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The last couple of weeks were quite busy and I did not get to my blog for some new posts.  On our travels to Bloemfontein, for a school reunion, we took a detour through the rather depressing Karoo town of Noupoort where we stumbled upon two little stone churches. Situated across the street from the run down municipal building we found the St Agnes Anglican Church dating back to 1901.  It was erected by a railway engineer in memory of fallen British soldiers, of whom some were stone masons, and were stationed at Noupoort during the Second Boer War. However before the troops could complete the church they were repatriated.  That is probably the wall that I noticed just below the bell tower and was wondering what went wrong. It was the first time that I noticed this unique timber type bell tower on a church.  I sort of like… Read more >


I took some time off from my day job and did a bit of exploring in my own town.    I must confess that I have been living in George for more than 15 years and have never visited the little stone cathedral in the middle of town. Arriving over the lunch hour on a sunny day I found the gardener attending to the lawn with love and care.  He only gave me a quick glance and carried on with his tasks at hand. Today the little stone church stood out against the blue sky with picture opportunities aplenty. This is another one of the legendary Sophy Gray churches. The design of the cathedral is based on the Littlemore Church near Oxford in England which was designed by Henry Jones Underwood.  Three stonemasons were used to build the cathedral and it was completed in only 13 months.  Without the modern technology… Read more >


Finally summer has arrived in our part of the world.    It was time to get the dust off the bike and out of the garage after the long and wet winter months.  The weather was perfect for a ride out with hubby as my usual riding buddy. Just to get the bum and hands in condition again  we took a leisurely drive mainly on tar roads today and made some stops to log a cache or two.  The camaraderie on the road by fellow riders, extending a nod in recognition no matter what the steed, always gives a warm feeling to my heart and just makes the ride more worth while. Everybody is enjoying the sun, the smells and the wide open roads our country has on offer and unlike a car you get to experience all the smells along the road which varies from the aromatic veld to the… Read more >


Een van die  beste plekke om jou bass visvang skills te kom bemeester is hier by Brakkeduine.  Sommer net ‘n klipgooi neffens Port Elizabeth is hierdie juweel, in die hartjie van die Tsitsikamma, geleë en net reg vir ‘n vinnige naweek wegbreek wanneer die stad druk. Die grondpad vanaf Humansdorp verby Oesterbaai raak soms ‘n bietjie sleg, maar juis te meer maak dit van Brakkeduine meer spesiaal – dit is nie sommer enige Jan Rap en sy maat wat hier uitkom om te kom ontspan nie.  ‘n Mens wil amper die plek geheim hou en dit nie met die massas deel nie. Hier is kinders welkom en kan hulle nog vry rond hardloop en na hartelus kerjarkker op die groen gras.  Die  foefie slide,  glybaan, swaaie en swembad hou hulle ure besig en ‘n mens vergeet amper van hulle.  En as die grootmense voel om ‘n slag weer ‘n kind… Read more >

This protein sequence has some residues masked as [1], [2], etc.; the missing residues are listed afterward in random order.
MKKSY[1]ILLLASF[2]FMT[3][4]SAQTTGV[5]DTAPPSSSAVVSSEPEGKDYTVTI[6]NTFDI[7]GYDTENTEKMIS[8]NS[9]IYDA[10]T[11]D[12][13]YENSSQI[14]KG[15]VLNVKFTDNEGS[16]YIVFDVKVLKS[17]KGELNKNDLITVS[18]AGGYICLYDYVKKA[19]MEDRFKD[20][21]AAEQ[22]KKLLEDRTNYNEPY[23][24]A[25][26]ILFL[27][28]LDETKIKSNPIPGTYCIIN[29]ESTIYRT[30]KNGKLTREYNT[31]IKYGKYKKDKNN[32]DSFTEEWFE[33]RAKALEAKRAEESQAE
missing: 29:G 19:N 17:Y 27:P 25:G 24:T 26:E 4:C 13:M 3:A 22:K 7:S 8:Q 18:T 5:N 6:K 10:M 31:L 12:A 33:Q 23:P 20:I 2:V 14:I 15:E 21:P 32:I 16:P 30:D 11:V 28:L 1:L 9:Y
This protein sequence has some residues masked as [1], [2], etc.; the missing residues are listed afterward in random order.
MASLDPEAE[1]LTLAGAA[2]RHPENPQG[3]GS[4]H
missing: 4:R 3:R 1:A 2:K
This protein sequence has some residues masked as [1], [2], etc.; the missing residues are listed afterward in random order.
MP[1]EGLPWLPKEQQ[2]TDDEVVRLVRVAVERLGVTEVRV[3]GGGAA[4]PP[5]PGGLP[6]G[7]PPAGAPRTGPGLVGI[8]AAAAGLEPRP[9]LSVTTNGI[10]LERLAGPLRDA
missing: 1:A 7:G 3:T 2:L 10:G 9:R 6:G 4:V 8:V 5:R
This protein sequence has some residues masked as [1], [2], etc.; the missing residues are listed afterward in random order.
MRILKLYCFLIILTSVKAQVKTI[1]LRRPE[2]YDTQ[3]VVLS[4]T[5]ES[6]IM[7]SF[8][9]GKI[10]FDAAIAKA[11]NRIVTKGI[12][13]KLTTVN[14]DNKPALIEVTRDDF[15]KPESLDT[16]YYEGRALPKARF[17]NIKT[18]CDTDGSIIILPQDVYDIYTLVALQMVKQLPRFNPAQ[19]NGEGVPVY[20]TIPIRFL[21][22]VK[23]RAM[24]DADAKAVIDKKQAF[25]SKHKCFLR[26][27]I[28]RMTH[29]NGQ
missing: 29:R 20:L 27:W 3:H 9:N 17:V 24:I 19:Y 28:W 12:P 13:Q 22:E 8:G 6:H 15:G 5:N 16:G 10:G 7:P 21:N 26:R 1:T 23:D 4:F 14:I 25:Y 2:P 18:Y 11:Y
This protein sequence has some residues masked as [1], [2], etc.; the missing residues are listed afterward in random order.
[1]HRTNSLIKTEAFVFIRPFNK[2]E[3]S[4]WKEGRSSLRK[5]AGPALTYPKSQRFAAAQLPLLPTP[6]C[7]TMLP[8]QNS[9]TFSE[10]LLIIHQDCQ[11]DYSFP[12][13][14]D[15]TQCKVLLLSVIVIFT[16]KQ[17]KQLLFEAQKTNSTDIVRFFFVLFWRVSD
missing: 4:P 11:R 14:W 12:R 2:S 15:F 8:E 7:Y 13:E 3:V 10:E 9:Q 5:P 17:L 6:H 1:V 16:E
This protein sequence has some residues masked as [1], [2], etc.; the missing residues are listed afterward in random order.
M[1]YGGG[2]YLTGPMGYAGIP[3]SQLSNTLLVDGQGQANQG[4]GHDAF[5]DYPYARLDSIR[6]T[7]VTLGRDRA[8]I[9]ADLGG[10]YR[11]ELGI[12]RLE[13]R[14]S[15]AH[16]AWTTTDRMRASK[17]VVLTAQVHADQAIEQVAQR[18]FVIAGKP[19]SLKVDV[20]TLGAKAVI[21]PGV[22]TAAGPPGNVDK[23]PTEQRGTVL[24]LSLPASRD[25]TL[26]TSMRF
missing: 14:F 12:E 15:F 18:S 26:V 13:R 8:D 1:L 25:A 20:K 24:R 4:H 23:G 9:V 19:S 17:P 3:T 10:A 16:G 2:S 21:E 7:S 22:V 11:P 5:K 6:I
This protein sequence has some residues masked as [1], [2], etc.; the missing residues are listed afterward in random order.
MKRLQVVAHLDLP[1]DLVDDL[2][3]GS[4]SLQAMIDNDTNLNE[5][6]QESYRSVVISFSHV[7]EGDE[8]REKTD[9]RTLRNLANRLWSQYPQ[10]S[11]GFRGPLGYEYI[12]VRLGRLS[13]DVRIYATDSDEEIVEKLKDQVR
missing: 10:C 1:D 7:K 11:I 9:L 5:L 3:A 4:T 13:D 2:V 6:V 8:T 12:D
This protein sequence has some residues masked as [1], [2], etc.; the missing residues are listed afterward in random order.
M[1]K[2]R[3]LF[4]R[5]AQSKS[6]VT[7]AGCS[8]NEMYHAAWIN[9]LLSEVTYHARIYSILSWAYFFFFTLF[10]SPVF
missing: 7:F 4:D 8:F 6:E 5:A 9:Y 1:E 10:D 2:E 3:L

Chocolate cake for breakfast!      That sounds good to me, but not what my mom will regard as healthy.  After all it is Sunday morning so anything is allowed for breakfast. We opted for the Blue Shed roastery, with a view over the harbour,  in Bland Street, Mossel Bay which sells and serves a wide range of coffee varieties from countries such as Indonesia, Uganda and Ethiopia (the origin of coffee) to name but a few.  You will even find a coffee liqueur neatly packed on the small counter.   Not too shabby for this part of the world on the African continent!  Without doubt this is where I will get my next  quality brew for a cuppa or two. With the laughter of kids in the background enjoying themselves in the small play park my option this morning fell on a moist but very delicious chocolate cake for breakfast and hubby… Read more >


It is early August in Africa.  The days are not sweltering yet and the nights coolish, but not cold.  Actually perfect weather for the African bush! Arriving rather late in the afternoon and after randomly meeting a fellow South African who runs a business in Livingstone we discovered a gem of a shop called Stop Shop (open until late)  in the main street where we could buy everything from beer to fresh bread before heading to Maramba to make camp for the night.  The next morning, after stocking up at the Shoprite in Livingstone, we were heading to Kabula Tiger Lodge in Western Zambia.  Doing shopping at the Shoprite it felt like I was back home.  Everything was familiar, organized and easy to find – you will  even find good old Mrs Balls! Our aim was to do some tiger fishing and birding at Kabula Lodge (S17º02.404 E24º00.892).  On arrival… Read more >


The story of St Andrews begins with the Newdigate family who lived in Piesang Valley and owned a couple of farms in the area. In 1851 William Newdigate realized the need, of his family and farm workers, to enrich their lives with the Gospel and constructed St Andrews of broad yellowwood boards, which was freely available in those years, and a thatch roof.  The thatch roof was later replaced by the red tin roof as it stands today.  The church served 17 people of the Newdigate family and their labourers during those early years. With its red tin roof and simple white cross at the top and setting amongst the lush green bushes of the valley it creates quite a romantic atmosphere.  Today the church is still used for country weddings, baptisms and church services for the descendants of the original congregants. In the little graveyard on the grounds you… Read more >

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